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Almost 90 injured following ceiling collapse at packed London theater

Emergency crews said nearly 90 people were injured on Thursday after a section of ceiling collapsed during an evening performance at the Apollo Theater. While some of the injuries are serious, there have been no fatalities.

Medical officials said 88 people sustained injuries. Of the casualties, 81 have been described as “walking wounded,” while seven others were transported to the hospital with serious wounds, mostly head injuries.

Nick Harding from London Fire Brigade said a section of plaster ceiling, measuring about 10 meters (33 feet) by 10 meters, had dropped onto the audience.

"The ceiling took parts of the balconies down with it," Harding said, as quoted by Reuters. "Everyone is out of the building and everyone is safe," he added.

Police were called at approximately 8:15 pm, arriving at the theatre on Shaftesbury Avenue in central London to find “a number of casualties.” There have been no reported fatalities.

Witnesses told ITV News they could hear the ceiling creaking but had assumed it was part of the production.

“We thought it was part of the scene, it was a seaside scene, but then there was a lot of crashing noise and part of the roof caved in,” said one man who identified himself only as Ben. “There was dust everywhere, everybody’s covered in dust. We got out fairly quickly, I think everyone was quite panicked.”

The accident occurred as some 720 people, many together with family, were watching the play “The Curious Incident of the Dog in the Night-Time.” Many theatre-goers were coughing and helping each other as they exited the building, with one man telling reporters he saw a “large bit of plasterwork” fall and shatter on a woman’s head.

Andrew Howard-Smith, 68, explained to the BBC that he was on the balcony below when the incident occurred.

“In the production you had to hold on to the rail and lean over to see what was going on, and we were doing the same,” he said. “Everybody must have got hold of the brass rail and just pushed it over, and then the edge came off. That was the only bit just the edge. It wasn’t the whole of the balcony, just the front two feet.”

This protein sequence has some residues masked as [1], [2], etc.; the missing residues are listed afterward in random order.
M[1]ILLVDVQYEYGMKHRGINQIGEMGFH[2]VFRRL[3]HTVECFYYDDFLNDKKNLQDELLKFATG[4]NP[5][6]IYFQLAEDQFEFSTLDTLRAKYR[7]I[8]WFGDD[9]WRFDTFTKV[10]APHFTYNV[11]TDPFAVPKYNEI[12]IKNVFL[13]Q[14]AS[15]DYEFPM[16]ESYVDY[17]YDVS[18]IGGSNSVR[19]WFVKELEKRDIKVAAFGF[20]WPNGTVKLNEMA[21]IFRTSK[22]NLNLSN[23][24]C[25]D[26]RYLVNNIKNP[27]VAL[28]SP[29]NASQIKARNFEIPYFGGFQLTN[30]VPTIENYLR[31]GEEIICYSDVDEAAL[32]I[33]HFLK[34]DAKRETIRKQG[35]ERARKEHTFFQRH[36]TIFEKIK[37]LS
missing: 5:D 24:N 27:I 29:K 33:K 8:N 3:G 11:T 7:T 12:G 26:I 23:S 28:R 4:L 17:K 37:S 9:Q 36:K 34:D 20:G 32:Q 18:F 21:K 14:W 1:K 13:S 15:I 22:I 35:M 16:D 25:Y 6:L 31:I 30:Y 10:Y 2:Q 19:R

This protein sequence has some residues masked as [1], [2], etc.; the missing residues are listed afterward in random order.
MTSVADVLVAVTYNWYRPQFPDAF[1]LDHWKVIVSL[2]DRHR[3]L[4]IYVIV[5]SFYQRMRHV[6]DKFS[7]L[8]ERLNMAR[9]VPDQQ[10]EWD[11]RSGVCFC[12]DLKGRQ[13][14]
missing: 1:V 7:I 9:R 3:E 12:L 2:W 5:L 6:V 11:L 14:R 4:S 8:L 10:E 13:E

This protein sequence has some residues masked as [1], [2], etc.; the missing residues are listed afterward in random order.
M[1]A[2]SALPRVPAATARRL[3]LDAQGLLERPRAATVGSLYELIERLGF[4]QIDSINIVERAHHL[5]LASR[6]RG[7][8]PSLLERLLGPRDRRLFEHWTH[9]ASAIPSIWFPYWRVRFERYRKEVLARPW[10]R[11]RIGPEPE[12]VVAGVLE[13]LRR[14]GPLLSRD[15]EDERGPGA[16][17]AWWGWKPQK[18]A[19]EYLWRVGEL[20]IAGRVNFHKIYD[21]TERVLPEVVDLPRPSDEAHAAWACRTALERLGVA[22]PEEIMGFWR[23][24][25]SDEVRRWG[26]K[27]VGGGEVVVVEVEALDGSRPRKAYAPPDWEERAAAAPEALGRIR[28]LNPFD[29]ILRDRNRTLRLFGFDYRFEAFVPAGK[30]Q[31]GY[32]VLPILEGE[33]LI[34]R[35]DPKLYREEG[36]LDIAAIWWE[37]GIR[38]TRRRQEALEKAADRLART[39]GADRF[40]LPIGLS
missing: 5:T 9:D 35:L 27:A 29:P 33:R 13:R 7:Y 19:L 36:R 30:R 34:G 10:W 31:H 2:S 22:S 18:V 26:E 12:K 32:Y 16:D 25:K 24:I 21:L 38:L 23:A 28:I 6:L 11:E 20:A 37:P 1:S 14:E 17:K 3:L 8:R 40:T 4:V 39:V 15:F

Khalil Anjarwalla was watching the show with his pregnant wife and her family before they had to find a way out of the building in the confusion.

“Within an instant the whole roof seemed to come down,” he said “We had to get out, calmly. I remember thinking the cloud, the dust – it reminded me of those scenes from 9/11 in the aftermath of the building collapsing…The actors seemed to run from the stage, they had obviously seen what happened.”

Martin Bostock told the Associated Press he was sitting in the audience with his family when a crack appeared to develop followed by “complete chaos” in the building.

“At first we thought it was part of the show,” he said. “Then I got hit on the head.”

“The Curious Incident of the Dog in the Nighttime” is especially popular with young families and Thursday’s show was reported to be sold out, meaning at least 775 people were seated throughout the theatre’s four levels. Many of those parents and children emerged after they were showered with debris.

“There are a lot of people with blood on their faces,” said audience member Simon Usborne. Another witness added that “everyone who was in there wanted to get out as quickly as possible but you couldn’t see anything it was pitch black in there. It was complete pandemonium.”

The Apollo was first built in 1901, although it has undergone renovations multiple times over the last century. Located in London’s Soho district, it seats nearly 800 and is known for its third balcony, which ThisisTheatre.com warned is “the steepest in London.”

Police and emergency services personnel assist in operations behind a cordon following a ceiling collapse at a theatre in Central London on December 19, 2013.(AFP Photo / Leon Neal)